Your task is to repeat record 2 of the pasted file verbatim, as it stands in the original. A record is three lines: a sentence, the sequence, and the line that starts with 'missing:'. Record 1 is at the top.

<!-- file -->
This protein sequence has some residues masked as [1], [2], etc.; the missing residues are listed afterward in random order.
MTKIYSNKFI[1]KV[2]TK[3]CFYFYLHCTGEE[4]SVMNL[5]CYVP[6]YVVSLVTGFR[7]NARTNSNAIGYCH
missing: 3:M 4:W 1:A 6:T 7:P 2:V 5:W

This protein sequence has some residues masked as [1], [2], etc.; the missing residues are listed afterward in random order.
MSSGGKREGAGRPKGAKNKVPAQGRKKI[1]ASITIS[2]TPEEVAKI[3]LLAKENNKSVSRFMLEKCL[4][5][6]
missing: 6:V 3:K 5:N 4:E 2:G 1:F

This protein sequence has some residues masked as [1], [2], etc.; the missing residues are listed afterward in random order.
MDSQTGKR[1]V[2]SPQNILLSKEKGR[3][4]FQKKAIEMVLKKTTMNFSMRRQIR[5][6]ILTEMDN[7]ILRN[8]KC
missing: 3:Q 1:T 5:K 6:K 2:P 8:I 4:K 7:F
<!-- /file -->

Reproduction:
This protein sequence has some residues masked as [1], [2], etc.; the missing residues are listed afterward in random order.
MSSGGKREGAGRPKGAKNKVPAQGRKKI[1]ASITIS[2]TPEEVAKI[3]LLAKENNKSVSRFMLEKCL[4][5][6]
missing: 6:V 3:K 5:N 4:E 2:G 1:F